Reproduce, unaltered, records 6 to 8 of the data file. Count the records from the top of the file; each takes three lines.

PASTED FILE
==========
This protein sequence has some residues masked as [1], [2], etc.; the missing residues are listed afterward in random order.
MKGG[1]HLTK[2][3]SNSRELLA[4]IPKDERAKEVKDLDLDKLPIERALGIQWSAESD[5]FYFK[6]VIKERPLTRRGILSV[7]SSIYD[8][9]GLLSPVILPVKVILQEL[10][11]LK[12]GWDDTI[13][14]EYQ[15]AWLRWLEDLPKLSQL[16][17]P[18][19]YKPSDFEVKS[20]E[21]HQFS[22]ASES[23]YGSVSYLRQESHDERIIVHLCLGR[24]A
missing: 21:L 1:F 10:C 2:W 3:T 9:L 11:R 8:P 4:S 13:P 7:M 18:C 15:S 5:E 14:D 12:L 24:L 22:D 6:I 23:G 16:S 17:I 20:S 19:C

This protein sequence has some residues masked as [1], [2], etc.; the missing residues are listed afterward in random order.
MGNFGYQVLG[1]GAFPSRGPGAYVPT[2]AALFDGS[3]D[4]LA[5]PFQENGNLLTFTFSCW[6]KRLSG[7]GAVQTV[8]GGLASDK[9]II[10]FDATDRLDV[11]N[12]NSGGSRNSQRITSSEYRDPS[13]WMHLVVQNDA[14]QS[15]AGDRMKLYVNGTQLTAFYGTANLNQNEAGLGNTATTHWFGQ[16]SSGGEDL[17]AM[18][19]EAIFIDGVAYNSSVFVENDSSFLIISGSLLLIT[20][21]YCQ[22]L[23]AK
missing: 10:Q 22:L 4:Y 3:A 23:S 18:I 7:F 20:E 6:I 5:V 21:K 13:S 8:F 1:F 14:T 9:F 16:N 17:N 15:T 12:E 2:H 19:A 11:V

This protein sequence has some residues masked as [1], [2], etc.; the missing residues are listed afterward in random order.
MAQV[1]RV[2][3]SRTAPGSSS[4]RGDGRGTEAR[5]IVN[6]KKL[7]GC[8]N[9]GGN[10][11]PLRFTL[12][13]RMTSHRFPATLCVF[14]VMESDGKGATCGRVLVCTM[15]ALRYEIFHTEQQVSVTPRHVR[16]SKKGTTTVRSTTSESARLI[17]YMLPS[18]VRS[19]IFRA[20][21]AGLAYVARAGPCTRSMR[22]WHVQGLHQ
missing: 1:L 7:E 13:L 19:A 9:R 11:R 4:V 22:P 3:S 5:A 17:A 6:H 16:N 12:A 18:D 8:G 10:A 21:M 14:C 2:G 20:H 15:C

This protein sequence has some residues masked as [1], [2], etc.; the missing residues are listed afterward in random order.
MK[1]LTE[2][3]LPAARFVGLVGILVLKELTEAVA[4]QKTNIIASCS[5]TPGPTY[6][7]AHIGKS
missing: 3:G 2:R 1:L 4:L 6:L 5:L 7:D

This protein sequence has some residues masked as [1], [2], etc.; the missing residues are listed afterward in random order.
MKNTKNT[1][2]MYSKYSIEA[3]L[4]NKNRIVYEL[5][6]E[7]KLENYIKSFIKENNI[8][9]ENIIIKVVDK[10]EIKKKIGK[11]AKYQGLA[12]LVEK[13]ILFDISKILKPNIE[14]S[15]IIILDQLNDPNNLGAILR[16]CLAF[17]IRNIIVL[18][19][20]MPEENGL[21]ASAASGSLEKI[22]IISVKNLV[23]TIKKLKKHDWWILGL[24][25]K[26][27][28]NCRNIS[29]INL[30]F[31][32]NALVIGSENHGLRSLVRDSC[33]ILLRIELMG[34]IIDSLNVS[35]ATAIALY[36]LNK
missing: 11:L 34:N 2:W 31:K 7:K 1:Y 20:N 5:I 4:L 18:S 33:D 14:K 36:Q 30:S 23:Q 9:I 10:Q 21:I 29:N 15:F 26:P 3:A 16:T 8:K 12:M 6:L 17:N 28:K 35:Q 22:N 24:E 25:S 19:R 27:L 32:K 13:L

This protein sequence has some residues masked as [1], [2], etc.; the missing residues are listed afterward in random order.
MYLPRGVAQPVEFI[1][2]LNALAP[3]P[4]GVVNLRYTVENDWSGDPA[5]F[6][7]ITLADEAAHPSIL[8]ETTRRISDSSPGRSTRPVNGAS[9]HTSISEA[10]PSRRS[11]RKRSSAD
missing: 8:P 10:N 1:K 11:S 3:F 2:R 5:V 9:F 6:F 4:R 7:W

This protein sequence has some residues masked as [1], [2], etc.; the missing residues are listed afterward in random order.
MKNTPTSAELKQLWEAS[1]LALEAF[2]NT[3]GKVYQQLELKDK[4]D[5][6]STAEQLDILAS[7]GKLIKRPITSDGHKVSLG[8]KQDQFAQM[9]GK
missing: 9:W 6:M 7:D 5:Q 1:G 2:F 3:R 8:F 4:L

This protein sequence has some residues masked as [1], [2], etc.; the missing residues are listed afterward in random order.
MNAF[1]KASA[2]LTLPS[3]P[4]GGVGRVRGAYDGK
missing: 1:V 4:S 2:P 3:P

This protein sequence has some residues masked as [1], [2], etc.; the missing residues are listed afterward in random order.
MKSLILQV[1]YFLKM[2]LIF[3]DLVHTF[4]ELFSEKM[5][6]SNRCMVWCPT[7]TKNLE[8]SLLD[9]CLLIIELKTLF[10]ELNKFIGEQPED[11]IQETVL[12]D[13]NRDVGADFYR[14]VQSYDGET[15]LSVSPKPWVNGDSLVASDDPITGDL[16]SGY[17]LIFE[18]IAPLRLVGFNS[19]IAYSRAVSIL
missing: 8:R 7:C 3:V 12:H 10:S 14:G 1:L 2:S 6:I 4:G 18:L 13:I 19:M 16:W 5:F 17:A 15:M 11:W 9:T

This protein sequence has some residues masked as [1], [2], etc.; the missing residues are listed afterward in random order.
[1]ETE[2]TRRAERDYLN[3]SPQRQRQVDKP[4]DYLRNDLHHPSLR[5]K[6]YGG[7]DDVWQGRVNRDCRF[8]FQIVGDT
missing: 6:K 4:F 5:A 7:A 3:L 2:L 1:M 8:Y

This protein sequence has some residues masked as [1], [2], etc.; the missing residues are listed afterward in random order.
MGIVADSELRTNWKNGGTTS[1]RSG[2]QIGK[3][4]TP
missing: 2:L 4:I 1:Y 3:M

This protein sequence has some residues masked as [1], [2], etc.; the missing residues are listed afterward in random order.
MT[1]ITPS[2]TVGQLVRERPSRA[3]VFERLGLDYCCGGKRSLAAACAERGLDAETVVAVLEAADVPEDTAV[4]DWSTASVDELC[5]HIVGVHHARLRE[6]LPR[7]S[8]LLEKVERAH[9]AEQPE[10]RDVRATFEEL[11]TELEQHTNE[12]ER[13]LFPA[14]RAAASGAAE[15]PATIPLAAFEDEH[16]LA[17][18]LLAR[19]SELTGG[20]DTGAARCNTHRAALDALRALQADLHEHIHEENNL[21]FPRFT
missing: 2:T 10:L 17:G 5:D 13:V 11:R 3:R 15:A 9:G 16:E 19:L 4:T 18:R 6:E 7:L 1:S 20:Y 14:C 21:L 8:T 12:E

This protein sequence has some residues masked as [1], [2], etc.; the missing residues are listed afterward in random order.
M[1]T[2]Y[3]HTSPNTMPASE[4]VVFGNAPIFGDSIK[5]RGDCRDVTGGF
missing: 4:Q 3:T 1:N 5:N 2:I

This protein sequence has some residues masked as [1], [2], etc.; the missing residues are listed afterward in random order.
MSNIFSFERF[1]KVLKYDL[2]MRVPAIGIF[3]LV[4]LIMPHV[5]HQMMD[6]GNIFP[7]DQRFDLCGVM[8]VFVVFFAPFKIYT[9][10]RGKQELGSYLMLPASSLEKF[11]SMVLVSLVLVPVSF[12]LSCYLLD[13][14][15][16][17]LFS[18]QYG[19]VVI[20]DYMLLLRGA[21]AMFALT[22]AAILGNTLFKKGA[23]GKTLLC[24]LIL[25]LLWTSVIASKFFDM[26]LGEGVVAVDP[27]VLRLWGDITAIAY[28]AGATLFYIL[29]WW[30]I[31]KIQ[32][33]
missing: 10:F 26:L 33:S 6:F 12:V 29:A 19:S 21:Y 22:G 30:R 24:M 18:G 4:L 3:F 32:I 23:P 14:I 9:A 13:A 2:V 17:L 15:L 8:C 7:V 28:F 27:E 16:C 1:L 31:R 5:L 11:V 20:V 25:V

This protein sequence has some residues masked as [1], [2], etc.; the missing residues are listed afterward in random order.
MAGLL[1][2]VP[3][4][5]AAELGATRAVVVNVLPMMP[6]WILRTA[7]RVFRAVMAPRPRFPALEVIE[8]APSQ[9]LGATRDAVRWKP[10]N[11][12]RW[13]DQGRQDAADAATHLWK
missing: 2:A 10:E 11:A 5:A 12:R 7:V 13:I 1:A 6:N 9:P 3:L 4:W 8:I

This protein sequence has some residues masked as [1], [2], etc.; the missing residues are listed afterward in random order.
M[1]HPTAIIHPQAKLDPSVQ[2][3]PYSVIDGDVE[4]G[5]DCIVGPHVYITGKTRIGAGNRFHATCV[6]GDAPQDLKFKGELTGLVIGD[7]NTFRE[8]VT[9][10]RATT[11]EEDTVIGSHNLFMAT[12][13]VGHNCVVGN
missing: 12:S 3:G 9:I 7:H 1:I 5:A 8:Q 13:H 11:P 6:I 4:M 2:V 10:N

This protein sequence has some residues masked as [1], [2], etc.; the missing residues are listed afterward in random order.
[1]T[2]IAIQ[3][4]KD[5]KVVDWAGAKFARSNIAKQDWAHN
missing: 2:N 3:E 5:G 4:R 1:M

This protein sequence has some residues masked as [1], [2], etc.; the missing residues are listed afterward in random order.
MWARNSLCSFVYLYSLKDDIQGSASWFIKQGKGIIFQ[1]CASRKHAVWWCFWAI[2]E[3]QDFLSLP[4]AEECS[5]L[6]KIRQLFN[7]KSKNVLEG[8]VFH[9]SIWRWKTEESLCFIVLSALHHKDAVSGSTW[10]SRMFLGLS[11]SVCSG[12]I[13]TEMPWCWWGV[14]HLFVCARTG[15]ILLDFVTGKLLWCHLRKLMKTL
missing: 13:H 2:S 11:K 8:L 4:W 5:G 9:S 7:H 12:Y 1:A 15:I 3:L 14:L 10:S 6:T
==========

This protein sequence has some residues masked as [1], [2], etc.; the missing residues are listed afterward in random order.
MYLPRGVAQPVEFI[1][2]LNALAP[3]P[4]GVVNLRYTVENDWSGDPA[5]F[6][7]ITLADEAAHPSIL[8]ETTRRISDSSPGRSTRPVNGAS[9]HTSISEA[10]PSRRS[11]RKRSSAD
missing: 8:P 10:N 1:K 11:S 3:F 2:R 5:V 9:F 6:F 4:R 7:W

This protein sequence has some residues masked as [1], [2], etc.; the missing residues are listed afterward in random order.
MKNTPTSAELKQLWEAS[1]LALEAF[2]NT[3]GKVYQQLELKDK[4]D[5][6]STAEQLDILAS[7]GKLIKRPITSDGHKVSLG[8]KQDQFAQM[9]GK
missing: 9:W 6:M 7:D 5:Q 1:G 2:F 3:R 8:F 4:L

This protein sequence has some residues masked as [1], [2], etc.; the missing residues are listed afterward in random order.
MNAF[1]KASA[2]LTLPS[3]P[4]GGVGRVRGAYDGK
missing: 1:V 4:S 2:P 3:P